Gov. Tony Evers signs into law new engineering building for UW-Madison

The University of Wisconsin-Madison is getting a new engineering building, a widely supported project ensnared for months in a broader political negotiation over campus diversity programs.

Democratic Gov. Tony Evers on Wednesday signed into law nearly $700 million for UW System building projects, including $200 million in state money for a $347 million engineering building. He also signed two bills changing the way the Minnesota-Wisconsin tuition reciprocity agreement is managed, which will send more money to UW campuses instead of funneling into the state’s general fund.

The bills were the final pieces in a sweeping agreement struck between the UW System and the Republican-controlled Legislature, which held up the engineering building, employee pay raises and other UW priorities.

“I don’t think any of us would want the budget process to regularly look the way it did this year,” Chancellor Jennifer Mnookin told the Milwaukee Journal Sentinel. “This was a long haul and hard process, though at the end of the day, I think we got to a terrific place. I really hope that this helps us do a reset that helps us engage differently and better, earlier in the process in a bipartisan way.”

A crowded hallway of students studying Thursday, Nov. 16, 2023, inside of Engineering Hall in Madison, Wis.A crowded hallway of students studying Thursday, Nov. 16, 2023, inside of Engineering Hall in Madison, Wis.

A crowded hallway of students studying Thursday, Nov. 16, 2023, inside of Engineering Hall in Madison, Wis.

UW-Madison engineering building became bargaining chip

The building was the highest-ranked capital priority across the UW System this budget session. It became a bargaining chip when Republicans refused to fund it in the state budget passed last summer.

Their denial came despite broad support from the business community. Lawmakers initially cited cost, not diversity programs, for their rejection even though they approved lower-ranked priority projects.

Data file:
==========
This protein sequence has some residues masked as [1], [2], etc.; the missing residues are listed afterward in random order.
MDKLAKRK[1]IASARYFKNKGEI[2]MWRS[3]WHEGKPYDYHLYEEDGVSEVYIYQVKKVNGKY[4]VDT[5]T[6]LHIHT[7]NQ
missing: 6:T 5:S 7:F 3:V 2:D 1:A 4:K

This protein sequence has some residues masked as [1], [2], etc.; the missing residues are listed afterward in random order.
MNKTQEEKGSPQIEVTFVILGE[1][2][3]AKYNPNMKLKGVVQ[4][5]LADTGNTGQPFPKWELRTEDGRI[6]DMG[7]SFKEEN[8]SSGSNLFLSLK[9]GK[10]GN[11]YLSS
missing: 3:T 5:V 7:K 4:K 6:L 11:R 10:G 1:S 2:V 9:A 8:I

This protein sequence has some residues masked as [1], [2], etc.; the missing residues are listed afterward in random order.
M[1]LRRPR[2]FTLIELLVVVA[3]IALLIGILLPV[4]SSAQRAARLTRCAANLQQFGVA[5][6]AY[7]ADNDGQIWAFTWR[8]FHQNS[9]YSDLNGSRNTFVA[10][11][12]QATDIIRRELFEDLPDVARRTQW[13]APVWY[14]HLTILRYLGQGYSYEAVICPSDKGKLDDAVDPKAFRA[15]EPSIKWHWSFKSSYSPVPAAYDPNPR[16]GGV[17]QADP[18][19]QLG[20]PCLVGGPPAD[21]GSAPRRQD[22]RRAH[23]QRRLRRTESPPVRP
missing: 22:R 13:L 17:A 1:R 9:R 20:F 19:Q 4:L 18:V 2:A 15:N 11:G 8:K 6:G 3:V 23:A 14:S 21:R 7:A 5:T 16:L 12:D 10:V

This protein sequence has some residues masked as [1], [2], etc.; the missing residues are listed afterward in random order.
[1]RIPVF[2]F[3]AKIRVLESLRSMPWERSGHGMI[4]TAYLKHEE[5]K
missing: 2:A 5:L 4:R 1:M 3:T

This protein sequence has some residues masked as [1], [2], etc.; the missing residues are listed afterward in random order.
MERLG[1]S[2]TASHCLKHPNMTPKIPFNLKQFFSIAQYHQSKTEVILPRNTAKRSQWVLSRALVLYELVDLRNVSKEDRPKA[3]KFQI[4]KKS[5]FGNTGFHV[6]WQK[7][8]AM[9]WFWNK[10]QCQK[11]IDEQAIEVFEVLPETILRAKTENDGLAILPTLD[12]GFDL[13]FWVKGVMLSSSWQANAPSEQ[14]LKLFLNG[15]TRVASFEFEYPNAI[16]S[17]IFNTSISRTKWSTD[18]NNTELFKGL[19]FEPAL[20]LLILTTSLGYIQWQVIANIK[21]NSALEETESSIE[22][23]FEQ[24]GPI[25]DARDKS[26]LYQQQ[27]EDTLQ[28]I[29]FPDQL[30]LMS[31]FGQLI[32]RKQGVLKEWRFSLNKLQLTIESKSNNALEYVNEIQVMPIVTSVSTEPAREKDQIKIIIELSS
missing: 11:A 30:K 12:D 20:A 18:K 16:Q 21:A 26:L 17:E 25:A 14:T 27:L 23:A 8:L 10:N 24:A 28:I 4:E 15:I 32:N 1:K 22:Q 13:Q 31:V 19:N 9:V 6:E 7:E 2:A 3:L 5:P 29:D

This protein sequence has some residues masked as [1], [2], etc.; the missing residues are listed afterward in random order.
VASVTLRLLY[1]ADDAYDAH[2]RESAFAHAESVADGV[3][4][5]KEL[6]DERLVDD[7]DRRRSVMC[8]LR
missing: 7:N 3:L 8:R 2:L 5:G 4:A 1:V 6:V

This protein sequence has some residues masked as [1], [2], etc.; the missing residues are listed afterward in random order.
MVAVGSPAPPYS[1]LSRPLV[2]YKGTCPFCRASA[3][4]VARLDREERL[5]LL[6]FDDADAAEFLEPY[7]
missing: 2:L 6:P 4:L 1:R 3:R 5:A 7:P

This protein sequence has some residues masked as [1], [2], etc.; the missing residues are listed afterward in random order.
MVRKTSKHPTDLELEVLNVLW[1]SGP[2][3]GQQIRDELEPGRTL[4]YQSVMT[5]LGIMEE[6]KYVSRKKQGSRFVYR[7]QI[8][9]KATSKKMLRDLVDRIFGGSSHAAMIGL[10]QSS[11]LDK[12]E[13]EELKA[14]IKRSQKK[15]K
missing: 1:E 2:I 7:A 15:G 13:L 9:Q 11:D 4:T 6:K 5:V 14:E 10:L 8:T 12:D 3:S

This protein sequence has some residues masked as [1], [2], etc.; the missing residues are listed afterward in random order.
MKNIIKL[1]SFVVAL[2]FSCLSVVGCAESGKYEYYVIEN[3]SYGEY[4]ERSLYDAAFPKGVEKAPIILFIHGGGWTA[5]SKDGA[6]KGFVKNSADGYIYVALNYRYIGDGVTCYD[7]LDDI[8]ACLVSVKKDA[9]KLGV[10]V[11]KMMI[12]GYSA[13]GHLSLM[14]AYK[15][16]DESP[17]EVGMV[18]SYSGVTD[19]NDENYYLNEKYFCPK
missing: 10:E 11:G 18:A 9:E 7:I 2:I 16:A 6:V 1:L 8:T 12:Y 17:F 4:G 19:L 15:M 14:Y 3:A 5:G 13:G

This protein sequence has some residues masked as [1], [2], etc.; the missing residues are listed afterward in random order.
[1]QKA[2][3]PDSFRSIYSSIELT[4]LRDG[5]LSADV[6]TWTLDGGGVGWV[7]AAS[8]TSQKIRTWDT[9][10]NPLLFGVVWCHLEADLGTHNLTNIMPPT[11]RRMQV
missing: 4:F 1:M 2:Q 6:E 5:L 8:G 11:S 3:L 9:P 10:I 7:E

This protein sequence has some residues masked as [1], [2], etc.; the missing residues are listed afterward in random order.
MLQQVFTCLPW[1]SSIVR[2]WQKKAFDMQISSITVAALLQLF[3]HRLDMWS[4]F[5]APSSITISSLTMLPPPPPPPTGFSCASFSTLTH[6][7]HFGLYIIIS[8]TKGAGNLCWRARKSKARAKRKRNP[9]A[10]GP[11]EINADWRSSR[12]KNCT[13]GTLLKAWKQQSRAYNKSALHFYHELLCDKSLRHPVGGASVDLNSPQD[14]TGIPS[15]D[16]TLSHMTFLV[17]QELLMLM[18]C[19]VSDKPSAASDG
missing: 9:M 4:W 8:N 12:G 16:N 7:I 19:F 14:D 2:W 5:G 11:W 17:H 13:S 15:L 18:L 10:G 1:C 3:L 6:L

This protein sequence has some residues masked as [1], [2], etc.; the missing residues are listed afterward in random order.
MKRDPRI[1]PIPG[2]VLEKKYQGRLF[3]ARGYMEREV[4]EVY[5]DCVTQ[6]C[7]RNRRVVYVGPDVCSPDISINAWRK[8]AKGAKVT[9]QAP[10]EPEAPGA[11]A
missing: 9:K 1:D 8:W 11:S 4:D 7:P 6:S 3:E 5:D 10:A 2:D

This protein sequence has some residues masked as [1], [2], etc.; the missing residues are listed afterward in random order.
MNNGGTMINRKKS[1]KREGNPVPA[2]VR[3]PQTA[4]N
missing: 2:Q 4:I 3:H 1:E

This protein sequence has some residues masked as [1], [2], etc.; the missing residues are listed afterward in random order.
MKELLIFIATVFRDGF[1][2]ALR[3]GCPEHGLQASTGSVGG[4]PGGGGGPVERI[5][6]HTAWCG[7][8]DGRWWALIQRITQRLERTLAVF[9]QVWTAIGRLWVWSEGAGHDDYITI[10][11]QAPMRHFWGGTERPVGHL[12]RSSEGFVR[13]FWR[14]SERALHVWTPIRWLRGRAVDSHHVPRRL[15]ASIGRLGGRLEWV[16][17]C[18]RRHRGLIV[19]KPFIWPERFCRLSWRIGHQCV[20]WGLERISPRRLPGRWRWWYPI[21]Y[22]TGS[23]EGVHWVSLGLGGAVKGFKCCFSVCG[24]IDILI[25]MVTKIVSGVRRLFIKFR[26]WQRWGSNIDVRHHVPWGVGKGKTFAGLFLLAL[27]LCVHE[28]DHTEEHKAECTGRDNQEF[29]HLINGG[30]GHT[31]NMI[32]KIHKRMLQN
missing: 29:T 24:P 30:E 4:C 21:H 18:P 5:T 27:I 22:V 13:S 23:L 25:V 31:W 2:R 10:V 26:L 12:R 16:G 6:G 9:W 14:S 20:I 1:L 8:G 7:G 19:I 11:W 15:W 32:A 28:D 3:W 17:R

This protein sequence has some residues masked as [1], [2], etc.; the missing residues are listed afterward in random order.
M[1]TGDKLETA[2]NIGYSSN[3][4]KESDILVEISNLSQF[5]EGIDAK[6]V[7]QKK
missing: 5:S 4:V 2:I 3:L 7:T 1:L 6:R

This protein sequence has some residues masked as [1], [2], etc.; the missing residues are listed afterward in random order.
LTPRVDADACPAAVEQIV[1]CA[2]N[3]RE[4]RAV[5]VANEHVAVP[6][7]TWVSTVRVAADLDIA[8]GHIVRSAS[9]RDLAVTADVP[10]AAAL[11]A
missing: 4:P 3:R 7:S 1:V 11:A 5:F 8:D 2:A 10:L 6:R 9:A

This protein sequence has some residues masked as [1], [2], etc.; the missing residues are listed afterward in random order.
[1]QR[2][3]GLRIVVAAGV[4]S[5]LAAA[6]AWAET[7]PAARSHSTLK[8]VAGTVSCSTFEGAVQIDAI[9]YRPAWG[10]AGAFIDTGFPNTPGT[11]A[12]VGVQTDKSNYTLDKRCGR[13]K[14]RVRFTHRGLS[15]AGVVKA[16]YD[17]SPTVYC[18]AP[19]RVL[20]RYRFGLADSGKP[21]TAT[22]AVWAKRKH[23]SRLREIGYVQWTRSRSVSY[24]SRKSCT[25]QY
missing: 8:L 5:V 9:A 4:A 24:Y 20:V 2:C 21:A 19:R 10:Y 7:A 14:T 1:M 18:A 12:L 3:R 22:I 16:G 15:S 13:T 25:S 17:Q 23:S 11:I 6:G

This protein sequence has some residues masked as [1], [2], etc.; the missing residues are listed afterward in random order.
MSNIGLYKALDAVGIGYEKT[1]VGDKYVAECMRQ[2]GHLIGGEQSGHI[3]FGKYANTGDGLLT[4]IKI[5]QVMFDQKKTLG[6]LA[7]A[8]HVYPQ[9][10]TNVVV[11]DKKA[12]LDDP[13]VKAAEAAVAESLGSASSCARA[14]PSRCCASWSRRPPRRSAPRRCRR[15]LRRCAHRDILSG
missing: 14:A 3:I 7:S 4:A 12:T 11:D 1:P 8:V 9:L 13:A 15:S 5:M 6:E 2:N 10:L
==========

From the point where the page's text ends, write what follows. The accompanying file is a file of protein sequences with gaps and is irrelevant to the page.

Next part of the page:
Mnookin and UW System President Jay Rothman came to an agreement last December that would get UW-Madison its engineering building, as well as $79 million for dorm renovations at UW-Madison, $79 million for academic building renovations at UW-Whitewater, and nearly $200 million for utility and demolition projects across the UW System.

In exchange, about 43 diversity positions across the UW System will be restructured to serve all students instead of focusing on specific backgrounds. Mnookin said UW-Madison will restructure a little more than 20 positions. Affected individuals have not yet been notified but the university is working to hold up its end of the bargain, she said.

Gov. Evers weighs in on Legislature’s extended negotiation with UW

Evers said the UW Board of Regents were put into a difficult position, not wanting to lose any of the donations UW-Madison had already secured to fund its $150 million portion of the engineering project.

“I thought it was a bad negotiation session, but I’m not going to hold anybody accountable for it,” Evers said when asked if the UW Board of Regents should have agreed to the deal or waited on the results of a lawsuit he had filed. “It’s done. They got the raises, they got the building.”

Both Rothman and Mnookin have defended the agreement, saying it doesn’t bend their commitment to diversity.

Others, including some regents, opposed the compromise. They feared it may set a dangerous precedent for future budgets. They also said it sends the wrong message to students of color and others who may struggle to find a sense of belonging on campus.

The UW Regents initially rejected the deal in a surprise 9-8 vote. The board reversed course a few days later.

“It was a mess,” Evers said of the negotiation. “It didn’t have to be a mess, but we got through it.”

How are UW building projects funded?

The state’s budget surplus will be tapped to fund most of the other building projects, which Evers also signed into law Wednesday. About $110 million will come from taxpayer-supported borrowing.

UW-Madison is still working to reach its $150 million fundraising goal, Mnookin said. More than $100 million has been raised so far.

Building will grow engineering enrollment, expand research

The UW-Madison College of Engineering receives some 8,000 applicants annually but only has the space and teaching resources to accept about 1,200. The new building will allow the state flagship to graduate at least 1,000 more undergraduate engineers annually, as well as hire more faculty and expand research.

Construction is anticipated to begin in 2025, with an opening date targeted for 2028.

Reflecting on one of UW’s most contentious and extended budget sessions in recent memory, Mnookin said the end result − with bipartisan and near unanimous support for the project − was noteworthy.

“That degree of end-of-the-day consensus and agreement is a pretty rare thing and worth celebrating,” she said. “It gives me hope for our collective futures.”

This article originally appeared on Milwaukee Journal Sentinel: Gov. Evers signs into law new engineering building for UW-Madison

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